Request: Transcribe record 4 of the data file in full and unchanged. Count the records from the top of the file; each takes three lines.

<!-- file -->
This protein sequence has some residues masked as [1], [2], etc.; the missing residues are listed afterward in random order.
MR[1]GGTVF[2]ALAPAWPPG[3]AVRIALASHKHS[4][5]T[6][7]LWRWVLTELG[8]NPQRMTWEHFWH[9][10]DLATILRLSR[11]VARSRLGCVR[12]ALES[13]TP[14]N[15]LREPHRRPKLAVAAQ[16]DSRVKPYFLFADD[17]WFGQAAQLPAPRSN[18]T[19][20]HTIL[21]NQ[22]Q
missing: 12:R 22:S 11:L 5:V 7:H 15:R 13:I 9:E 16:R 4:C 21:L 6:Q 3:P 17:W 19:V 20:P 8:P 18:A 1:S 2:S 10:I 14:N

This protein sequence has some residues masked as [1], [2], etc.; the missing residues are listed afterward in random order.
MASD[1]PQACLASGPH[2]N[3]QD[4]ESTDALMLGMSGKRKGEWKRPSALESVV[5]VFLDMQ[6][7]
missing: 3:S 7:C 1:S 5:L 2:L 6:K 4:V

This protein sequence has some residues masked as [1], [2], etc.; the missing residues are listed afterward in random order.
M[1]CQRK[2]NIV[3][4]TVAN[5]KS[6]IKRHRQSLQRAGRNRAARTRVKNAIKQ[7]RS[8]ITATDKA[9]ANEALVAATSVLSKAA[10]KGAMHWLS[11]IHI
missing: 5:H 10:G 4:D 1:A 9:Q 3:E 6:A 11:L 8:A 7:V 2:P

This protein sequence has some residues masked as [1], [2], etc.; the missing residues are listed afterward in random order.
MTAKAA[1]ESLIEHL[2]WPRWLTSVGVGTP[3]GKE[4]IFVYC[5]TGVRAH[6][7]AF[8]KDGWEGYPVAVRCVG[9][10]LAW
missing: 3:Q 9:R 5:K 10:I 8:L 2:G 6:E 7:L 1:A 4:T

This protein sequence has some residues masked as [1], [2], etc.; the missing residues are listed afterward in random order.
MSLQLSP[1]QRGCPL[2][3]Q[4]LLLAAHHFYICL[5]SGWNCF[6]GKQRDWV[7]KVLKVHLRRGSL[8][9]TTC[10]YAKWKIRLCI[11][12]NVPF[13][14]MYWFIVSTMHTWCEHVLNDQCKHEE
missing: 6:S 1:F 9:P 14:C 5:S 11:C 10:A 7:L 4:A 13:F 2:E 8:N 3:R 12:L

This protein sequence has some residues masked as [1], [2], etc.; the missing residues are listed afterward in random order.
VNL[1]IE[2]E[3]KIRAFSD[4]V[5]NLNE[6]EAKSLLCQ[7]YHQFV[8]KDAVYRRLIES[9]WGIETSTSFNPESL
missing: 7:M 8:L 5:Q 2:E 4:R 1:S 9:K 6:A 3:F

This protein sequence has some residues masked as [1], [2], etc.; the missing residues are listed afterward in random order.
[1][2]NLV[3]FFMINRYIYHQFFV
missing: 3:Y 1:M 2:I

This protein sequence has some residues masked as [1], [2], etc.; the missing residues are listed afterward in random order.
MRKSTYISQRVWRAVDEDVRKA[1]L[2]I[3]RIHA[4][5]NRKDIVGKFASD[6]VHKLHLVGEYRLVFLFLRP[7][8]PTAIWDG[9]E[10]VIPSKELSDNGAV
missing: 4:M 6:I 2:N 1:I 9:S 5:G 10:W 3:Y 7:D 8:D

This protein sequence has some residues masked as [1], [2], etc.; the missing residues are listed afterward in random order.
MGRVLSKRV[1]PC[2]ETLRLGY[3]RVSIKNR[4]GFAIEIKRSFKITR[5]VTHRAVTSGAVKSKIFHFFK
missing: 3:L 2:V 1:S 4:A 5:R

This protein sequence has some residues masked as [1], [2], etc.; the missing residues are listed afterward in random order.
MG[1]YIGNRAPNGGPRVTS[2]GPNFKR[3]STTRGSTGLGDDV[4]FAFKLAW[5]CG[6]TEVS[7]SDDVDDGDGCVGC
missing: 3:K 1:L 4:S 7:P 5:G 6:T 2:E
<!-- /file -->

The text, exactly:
This protein sequence has some residues masked as [1], [2], etc.; the missing residues are listed afterward in random order.
MTAKAA[1]ESLIEHL[2]WPRWLTSVGVGTP[3]GKE[4]IFVYC[5]TGVRAH[6][7]AF[8]KDGWEGYPVAVRCVG[9][10]LAW
missing: 3:Q 9:R 5:K 10:I 8:L 2:G 6:E 7:L 1:A 4:T